Rowing ergometers are used by indoor rowers as an alternative to rowing on water and are also popular with sportsmen and general exercisers. Rowing is an effective whole-body exercise that can be aerobic or anaerobic depending on the type of workout you perform. All workouts should be scaled to suit your individual fitness levels and because rowing strongly uses the lower back, you should row using good technique to minimize your risk of injury.
Time trials are like races except you compete against yourself. The aim of a time trail is to develop top-end aerobic fitness by rowing at your fastest sustainable pace. Typical distances for time trials include 2000, 5000 and 10,000 meters. Perform time trials on a regular basis to monitor your progress.
Interval training describes alternating periods or work with periods of rest and long intervals are performed at just below maximum pace. Long intervals will develop your top-end aerobic fitness, muscular endurance and mental toughness as well as being excellent for fat burning. Generally, work periods are twice as long as rest periods so a 5 minute row would have a 2 1/2 minute recovery. Perform multiple intervals, for example 4 sets of 4 minutes fast rowing with 2 minutes recovery.
Short or sprint intervals will improve your anaerobic fitness, strength and power. Perform short intervals at your top speed. Work periods should be between 30 and 90 seconds and rest periods should be between one and three minutes. Perform multiple intervals per workout, for example 10 sets of 30 seconds sprinting with 60 seconds recovery between efforts.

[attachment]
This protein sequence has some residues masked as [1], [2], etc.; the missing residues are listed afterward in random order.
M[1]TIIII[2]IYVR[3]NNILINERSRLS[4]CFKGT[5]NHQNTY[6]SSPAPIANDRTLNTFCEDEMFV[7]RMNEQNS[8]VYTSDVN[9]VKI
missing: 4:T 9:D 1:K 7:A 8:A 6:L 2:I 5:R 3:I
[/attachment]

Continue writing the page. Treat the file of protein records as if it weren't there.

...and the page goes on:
Power intervals will develop your rowing strength and your aim to generate as much force as possible for a very short period of time. Power intervals are all about maximum effort so recovery periods are disproportionately long to maintain the quality of the workout. A good example of a power interval workout is rowing as hard as possible for 20 seconds and then recovering for 40 seconds and repeating 10 times. If you find your performance is dropping significantly from interval to interval you should increase your rest period-with power intervals, think quality and not quantity.
Fartlek is Swedish for speed play and describes a workout consisting of a variety of rowing speeds mixed randomly. Either as directed by a coach or as you see fit, row for a set distance or time and mix your pace for the duration of the workout. Alternate between sprinting, fast, easy and moderate paced rowing to work both aerobically and anaerobically.